Influence of yeast-derived 1,3/1,6 glucopolysaccharide on circulating cytokines and chemokines with respect to upper respiratory tract infections
ABSTRACT Wellmune WGP is a food supplement containing a refined 1,3/1,6 glucopolysaccharide that improves the antimicrobial activity of the innate immune cells by the priming of lectin sites. This study aimed to investigate whether Wellmune decreases the frequency and severity of upper respiratory tract infection (URTI) symptoms over 90 d during the peak URTI season in healthy university students. The secondary aims included an assessment of plasma cytokine and chemokine levels.
This was a randomized, double-blinded, placebo-controlled trial lasting 90 d. One hundred healthy individuals (18-65 y old, mean age ~21 y) were randomized to 250 mg of Wellmune once daily or to an identical rice flour-based placebo. Health was recorded daily and two or more reported URTI symptoms for 2 consecutive days triggered a medical assessment and blood collection within 24 h. The URTI symptom severity was monitored. Plasma cytokines and chemokines were measured at day 0, day 90, and during the confirmed URTI.
Ninety-seven participants completed the trial (Wellmune, n = 48; placebo, n = 49). The Wellmune tended to decrease the total number of days with URTI symptoms (198 d, 4.6%, versus 241 d, 5.5% in the control group, P = 0.06). The ability to "breathe easily" was significantly improved in the Wellmune group; the other severity scores showed no significant difference. Cytokines and chemokines were not different between the groups at study entry or day 90, but monocyte chemotactic protein-1 was lower in the Wellmune group during the URTI.
Wellmune may decrease the duration and severity of URTI. Larger studies are needed to demonstrate this.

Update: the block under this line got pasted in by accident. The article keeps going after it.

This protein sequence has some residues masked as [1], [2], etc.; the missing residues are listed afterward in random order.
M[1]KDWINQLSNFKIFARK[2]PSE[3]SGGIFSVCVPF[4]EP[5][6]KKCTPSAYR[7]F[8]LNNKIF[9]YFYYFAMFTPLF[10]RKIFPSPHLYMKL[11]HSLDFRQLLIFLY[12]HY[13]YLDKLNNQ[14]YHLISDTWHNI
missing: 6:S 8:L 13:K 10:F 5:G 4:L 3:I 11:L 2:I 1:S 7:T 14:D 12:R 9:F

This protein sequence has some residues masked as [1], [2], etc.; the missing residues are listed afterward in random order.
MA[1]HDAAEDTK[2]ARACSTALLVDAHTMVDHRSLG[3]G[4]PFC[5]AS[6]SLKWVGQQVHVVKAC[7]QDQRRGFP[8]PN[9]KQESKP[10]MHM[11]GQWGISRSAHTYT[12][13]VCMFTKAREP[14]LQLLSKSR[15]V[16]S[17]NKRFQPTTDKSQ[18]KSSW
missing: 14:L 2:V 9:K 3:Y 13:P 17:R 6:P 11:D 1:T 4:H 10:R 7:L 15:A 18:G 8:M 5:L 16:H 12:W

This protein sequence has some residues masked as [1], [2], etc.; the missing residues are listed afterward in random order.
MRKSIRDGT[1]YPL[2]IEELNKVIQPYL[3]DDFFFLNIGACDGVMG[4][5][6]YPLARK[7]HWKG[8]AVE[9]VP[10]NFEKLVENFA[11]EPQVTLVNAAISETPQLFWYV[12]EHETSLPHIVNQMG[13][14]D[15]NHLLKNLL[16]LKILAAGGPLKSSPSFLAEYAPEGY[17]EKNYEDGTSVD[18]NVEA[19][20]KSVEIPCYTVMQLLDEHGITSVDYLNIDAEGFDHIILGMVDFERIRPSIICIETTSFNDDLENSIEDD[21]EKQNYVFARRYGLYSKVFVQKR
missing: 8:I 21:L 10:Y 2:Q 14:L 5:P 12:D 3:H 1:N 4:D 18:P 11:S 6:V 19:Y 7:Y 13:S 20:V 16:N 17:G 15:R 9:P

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ABSTRACT: PURPOSE: The effect of brewers' yeast (1,3)-(1,6)-beta-D-glucan consumption on the number of common cold episodes in healthy subject was investigated. METHODS: In a placebo-controlled, double-blind, randomized, multicentric clinical trial, 162 healthy participants with recurring infections received 900 mg of either placebo (n = 81) or an insoluble yeast (1,3)-(1,6)-beta-D-glucan preparation (n = 81) per day over a course of 16 weeks. Subjects were instructed to document each occurring common cold episode in a diary and to rate ten predefined infection symptoms during an infections period, resulting in a symptom score. The subjects were examined by the investigator during the episode visit on the 5th day of each cold episode. RESULTS: In the per protocol population, supplementation with insoluble yeast (1,3)-(1,6)-beta-glucan reduced the number of symptomatic common cold infections by 25 % as compared to placebo (p = 0.041). The mean symptom score was 15 % lower in the beta-glucan as opposed to the placebo group (p = 0.125). Beta-glucan significantly reduced sleep difficulties caused by cold episode as compared to placebo (p = 0.028). Efficacy of yeast beta-glucan was rated better than the placebo both by physicians (p = 0.004) participants (p = 0.012). CONCLUSION: The present study demonstrated that yeast beta-glucan preparation increased the body's potential to defend against invading pathogens.European Journal of Nutrition 01/2013; 52(8). DOI:10.1007/s00394-013-0492-z · 3.84 Impact Factor